Their later reflection on the panic attack and manifesting X-ray vision is interesting as well. Jonathan encourages Jordan to consider himself lucky as such a painful attack resulted in the appearance of a new superpower whereas everyone else -such as him- has to deal with there being no upsides to being in a bad spot. It highlights the unique position Jordan’s in but doesn’t diminish what he is dealing with even if there’s a positive development whereby he gains extra superpowers.
The visceral example with Jordan allows for the transference of the understanding gained through witnessing it to Sarah. Mental health issues are often referred to as an invisible illness. A stigma was created because it’s easily dismissed by people who don’t see any physical evidence of illness or don’t consider it valid because they have no direct experience of how debilitating a mental health condition can be. The episode puts the work in to draw a connection between Jordan and Sarah by having Jordan experience an intense physical reaction to a mental health event so the more subtle coverage of Sarah has more weight.
It’s more subtle where Sarah is concerned but no less clear. Her trigger point comes after she tries to clear the air with Jordan and has her attempt shot down by him. The previous episode brought the challenges that come with being exes remaining friends to a head and created a significant rift between them. Jealousy is a typical obstacle for exes trying to be friends after the romantic relationship ends and Jordan still fails to take responsibility for allowing those feelings to contribute to the fracture in their relationship. Sarah tries to meet him halfway and Jordan throws it back in her face as if it’s her fault that he was jealous of her being friends with another guy. This triggers her spiral that is motivated by other factors but their conversation is the figurative straw that broke the camel’s back.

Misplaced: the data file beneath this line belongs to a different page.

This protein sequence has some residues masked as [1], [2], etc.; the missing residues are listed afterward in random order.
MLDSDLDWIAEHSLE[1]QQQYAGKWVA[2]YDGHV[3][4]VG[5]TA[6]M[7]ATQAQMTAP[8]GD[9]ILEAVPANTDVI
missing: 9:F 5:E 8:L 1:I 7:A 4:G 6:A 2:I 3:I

Of course, it’s not as simple as Jordan being selfish and possessive because his social anxiety is a consideration to be factored into his behaviour. Crucially, that doesn’t make his behaviour acceptable as there is still a rational lack of awareness that he is being unreasonable. He’s hurt and blames her for it so is looking to hurt her in return. It’s an understandable and natural reaction but far from a mature and helpful one. Making things worse is Sarah being so overwhelmed by her mental health struggles that she stops recognising any fault on Jordan’s part and entirely blames herself for damaging or destroying their friendship. Part of the problem is that her ability to be objective is diminished and she is stuck in a spiral that renders her unable to see any way to resolve her problems.